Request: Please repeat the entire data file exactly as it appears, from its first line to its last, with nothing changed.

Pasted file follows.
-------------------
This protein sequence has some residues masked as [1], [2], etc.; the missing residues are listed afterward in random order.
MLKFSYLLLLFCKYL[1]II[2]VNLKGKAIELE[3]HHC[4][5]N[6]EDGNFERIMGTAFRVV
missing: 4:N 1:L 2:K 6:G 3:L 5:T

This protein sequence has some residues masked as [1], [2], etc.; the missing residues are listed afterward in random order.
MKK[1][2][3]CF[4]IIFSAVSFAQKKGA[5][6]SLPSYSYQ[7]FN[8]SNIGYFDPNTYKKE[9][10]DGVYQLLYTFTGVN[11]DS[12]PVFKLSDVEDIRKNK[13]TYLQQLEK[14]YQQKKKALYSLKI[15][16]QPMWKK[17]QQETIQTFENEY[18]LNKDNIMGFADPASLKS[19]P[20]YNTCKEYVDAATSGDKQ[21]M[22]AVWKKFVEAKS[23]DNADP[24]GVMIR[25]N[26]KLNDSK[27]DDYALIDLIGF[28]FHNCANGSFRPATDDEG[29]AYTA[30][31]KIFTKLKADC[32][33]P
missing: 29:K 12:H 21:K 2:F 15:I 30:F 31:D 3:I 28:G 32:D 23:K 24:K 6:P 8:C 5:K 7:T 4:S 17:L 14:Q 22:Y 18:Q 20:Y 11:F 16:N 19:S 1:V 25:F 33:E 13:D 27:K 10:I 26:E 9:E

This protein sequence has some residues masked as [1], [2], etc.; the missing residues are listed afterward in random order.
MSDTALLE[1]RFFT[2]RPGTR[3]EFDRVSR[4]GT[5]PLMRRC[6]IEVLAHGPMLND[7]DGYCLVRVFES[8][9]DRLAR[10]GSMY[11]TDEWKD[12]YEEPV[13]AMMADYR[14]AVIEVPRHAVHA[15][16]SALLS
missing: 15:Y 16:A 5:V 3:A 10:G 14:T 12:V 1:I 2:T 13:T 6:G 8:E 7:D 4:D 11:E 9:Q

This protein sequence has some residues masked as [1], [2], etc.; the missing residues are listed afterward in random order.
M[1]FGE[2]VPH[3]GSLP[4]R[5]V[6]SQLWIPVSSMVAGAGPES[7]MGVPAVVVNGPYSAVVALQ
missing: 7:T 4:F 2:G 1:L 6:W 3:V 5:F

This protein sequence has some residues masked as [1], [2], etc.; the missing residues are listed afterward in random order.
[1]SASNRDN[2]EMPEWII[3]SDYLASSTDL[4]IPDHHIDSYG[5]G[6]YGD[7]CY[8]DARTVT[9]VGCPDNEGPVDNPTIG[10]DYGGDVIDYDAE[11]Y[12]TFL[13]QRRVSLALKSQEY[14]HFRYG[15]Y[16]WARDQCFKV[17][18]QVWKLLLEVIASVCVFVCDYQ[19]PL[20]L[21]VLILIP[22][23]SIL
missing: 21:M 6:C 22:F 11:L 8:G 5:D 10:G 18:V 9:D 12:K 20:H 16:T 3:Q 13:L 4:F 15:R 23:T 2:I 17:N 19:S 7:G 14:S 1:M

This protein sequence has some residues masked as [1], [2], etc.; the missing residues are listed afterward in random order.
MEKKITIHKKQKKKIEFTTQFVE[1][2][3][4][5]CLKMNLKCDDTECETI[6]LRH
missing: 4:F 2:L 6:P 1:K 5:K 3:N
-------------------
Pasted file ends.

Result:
This protein sequence has some residues masked as [1], [2], etc.; the missing residues are listed afterward in random order.
MLKFSYLLLLFCKYL[1]II[2]VNLKGKAIELE[3]HHC[4][5]N[6]EDGNFERIMGTAFRVV
missing: 4:N 1:L 2:K 6:G 3:L 5:T

This protein sequence has some residues masked as [1], [2], etc.; the missing residues are listed afterward in random order.
MKK[1][2][3]CF[4]IIFSAVSFAQKKGA[5][6]SLPSYSYQ[7]FN[8]SNIGYFDPNTYKKE[9][10]DGVYQLLYTFTGVN[11]DS[12]PVFKLSDVEDIRKNK[13]TYLQQLEK[14]YQQKKKALYSLKI[15][16]QPMWKK[17]QQETIQTFENEY[18]LNKDNIMGFADPASLKS[19]P[20]YNTCKEYVDAATSGDKQ[21]M[22]AVWKKFVEAKS[23]DNADP[24]GVMIR[25]N[26]KLNDSK[27]DDYALIDLIGF[28]FHNCANGSFRPATDDEG[29]AYTA[30][31]KIFTKLKADC[32][33]P
missing: 29:K 12:H 21:K 2:F 15:I 30:F 31:D 3:I 28:G 32:D 23:K 24:K 6:P 8:C 5:K 7:T 4:S 17:L 14:Q 22:Y 18:Q 20:Y 11:F 16:N 19:S 1:V 25:F 33:E 13:D 27:K 10:I 26:E 9:E

This protein sequence has some residues masked as [1], [2], etc.; the missing residues are listed afterward in random order.
MSDTALLE[1]RFFT[2]RPGTR[3]EFDRVSR[4]GT[5]PLMRRC[6]IEVLAHGPMLND[7]DGYCLVRVFES[8][9]DRLAR[10]GSMY[11]TDEWKD[12]YEEPV[13]AMMADYR[14]AVIEVPRHAVHA[15][16]SALLS
missing: 15:Y 16:A 5:V 3:A 10:G 14:T 12:V 1:I 2:T 13:T 6:G 8:E 7:D 4:D 11:E 9:Q

This protein sequence has some residues masked as [1], [2], etc.; the missing residues are listed afterward in random order.
M[1]FGE[2]VPH[3]GSLP[4]R[5]V[6]SQLWIPVSSMVAGAGPES[7]MGVPAVVVNGPYSAVVALQ
missing: 7:T 4:F 2:G 1:L 6:W 3:V 5:F

This protein sequence has some residues masked as [1], [2], etc.; the missing residues are listed afterward in random order.
[1]SASNRDN[2]EMPEWII[3]SDYLASSTDL[4]IPDHHIDSYG[5]G[6]YGD[7]CY[8]DARTVT[9]VGCPDNEGPVDNPTIG[10]DYGGDVIDYDAE[11]Y[12]TFL[13]QRRVSLALKSQEY[14]HFRYG[15]Y[16]WARDQCFKV[17][18]QVWKLLLEVIASVCVFVCDYQ[19]PL[20]L[21]VLILIP[22][23]SIL
missing: 21:M 6:C 22:F 11:L 8:G 5:D 10:G 18:V 9:D 12:K 20:H 16:T 3:Q 13:L 4:F 15:R 23:T 2:I 17:N 19:S 7:G 14:S 1:M

This protein sequence has some residues masked as [1], [2], etc.; the missing residues are listed afterward in random order.
MEKKITIHKKQKKKIEFTTQFVE[1][2][3][4][5]CLKMNLKCDDTECETI[6]LRH
missing: 4:F 2:L 6:P 1:K 5:K 3:N